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Interesting Men

We arrive at the airport some time before midnight. It has been one of those days when so much has happened that you have problems comprehending that the morning and evening belong to the same day. Sitting half asleep at a crowded airport it feels as though we have spent a week in Kashgar rather than just two days.
According to our schedule we were to have caught a plane at 10.20, which had been cancelled. Dave says that sort of thing often happens in China. Then we were supposed to have taken off at midnight, but that plane has been delayed and is now due to leave at 12.30, if at all. We are all fed up. The prospect of arriving at our hotel in Urumqi at 3 in the morning and be off again at 8 for our final flight to Beijing is not enticing.

It was whilst waiting to board the plane that I caught sight of the two men. Only a glimpse, but that was enough. Their image is etched in my memory forever.

Their nationality was hard to determine, South American or possibly Armenian or even Jewish. They looked around 50 but something told me they might have been older; tall, long chiselled faces, narrow hooked noses, large dark eyes and longish black hair streaked with grey. Not unlike Fagin in the 1960s Oliver Twist film. The sort of features I have always found mysterious and attractive; so different from the stubby noses and innocent blue eyes of the people I grew up with. One was very tall, the other slightly shorter. Their long thin fingers laden with heavy silver rings, some with colourful stones; on the taller man's middle finger was what looked like an enormous ruby too big to be real, so perhaps it was just a red crystal... They were sitting on a bench by the window looking as cheesed off as everyone else, incongruous among holiday-clad North European tourists and Chinese business men in neat suits.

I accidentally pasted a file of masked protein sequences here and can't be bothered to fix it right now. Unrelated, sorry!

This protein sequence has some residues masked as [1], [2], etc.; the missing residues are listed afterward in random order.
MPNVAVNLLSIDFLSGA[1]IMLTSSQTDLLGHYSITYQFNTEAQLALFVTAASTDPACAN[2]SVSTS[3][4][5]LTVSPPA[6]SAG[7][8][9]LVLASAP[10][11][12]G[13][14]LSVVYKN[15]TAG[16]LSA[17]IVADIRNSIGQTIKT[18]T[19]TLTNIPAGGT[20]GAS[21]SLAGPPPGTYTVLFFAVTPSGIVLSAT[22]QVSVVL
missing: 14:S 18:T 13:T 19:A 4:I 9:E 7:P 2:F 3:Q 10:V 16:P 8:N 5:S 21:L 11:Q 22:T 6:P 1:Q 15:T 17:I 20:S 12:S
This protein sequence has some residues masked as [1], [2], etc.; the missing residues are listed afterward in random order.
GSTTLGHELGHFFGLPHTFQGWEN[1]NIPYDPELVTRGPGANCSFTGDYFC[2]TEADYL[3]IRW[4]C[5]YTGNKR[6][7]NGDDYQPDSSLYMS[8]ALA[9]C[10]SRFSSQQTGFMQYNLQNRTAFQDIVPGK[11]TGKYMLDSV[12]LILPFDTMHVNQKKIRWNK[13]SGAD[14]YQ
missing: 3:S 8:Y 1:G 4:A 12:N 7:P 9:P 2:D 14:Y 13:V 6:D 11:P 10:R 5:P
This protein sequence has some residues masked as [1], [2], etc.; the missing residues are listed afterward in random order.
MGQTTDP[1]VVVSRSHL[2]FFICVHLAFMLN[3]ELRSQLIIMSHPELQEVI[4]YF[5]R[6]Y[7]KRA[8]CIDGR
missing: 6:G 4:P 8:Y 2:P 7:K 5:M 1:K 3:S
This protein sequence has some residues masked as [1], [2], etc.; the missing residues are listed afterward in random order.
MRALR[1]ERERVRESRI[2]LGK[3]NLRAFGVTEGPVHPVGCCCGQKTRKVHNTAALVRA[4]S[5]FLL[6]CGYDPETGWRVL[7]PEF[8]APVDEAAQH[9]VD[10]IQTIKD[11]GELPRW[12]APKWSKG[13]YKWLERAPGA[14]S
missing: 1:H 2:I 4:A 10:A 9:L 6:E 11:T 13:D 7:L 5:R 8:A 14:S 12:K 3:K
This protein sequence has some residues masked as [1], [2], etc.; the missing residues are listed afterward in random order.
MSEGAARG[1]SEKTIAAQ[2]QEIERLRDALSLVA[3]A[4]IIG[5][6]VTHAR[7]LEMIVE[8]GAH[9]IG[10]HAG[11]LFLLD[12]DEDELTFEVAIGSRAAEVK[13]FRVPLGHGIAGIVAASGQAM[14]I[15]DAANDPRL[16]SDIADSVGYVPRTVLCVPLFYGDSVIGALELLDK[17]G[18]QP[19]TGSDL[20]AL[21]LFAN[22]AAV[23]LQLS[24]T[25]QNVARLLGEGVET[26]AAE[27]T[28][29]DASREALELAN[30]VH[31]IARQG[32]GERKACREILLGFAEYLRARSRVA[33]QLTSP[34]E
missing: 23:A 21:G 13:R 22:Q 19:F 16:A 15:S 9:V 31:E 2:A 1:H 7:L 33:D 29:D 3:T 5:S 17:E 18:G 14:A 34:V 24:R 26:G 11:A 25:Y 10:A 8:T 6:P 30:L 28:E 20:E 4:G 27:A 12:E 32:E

Who were those men? Artists, writers, magicians who had packed away their stage costumes and donned dark suits and long black coats instead? One thing was for sure; they looked poles apart from the grey brigade that travel the world in an effort to stave off old age.
I was not the only one who noticed them. Sue and Pat had also been wondering what sort of people they might be. Gwen said they were French, and that they were dealers in magic carpets. Where she had this from I do not know. Later on I mentioned the men to Thomas, wondering what he thought, but my dear old husband had no idea who I meant.

I didn't see the men getting on the plane, nor disembarking in Urumqi, so perhaps they weren't even real.

Strange though, how all the women in our group had noticed them, but none of the men...

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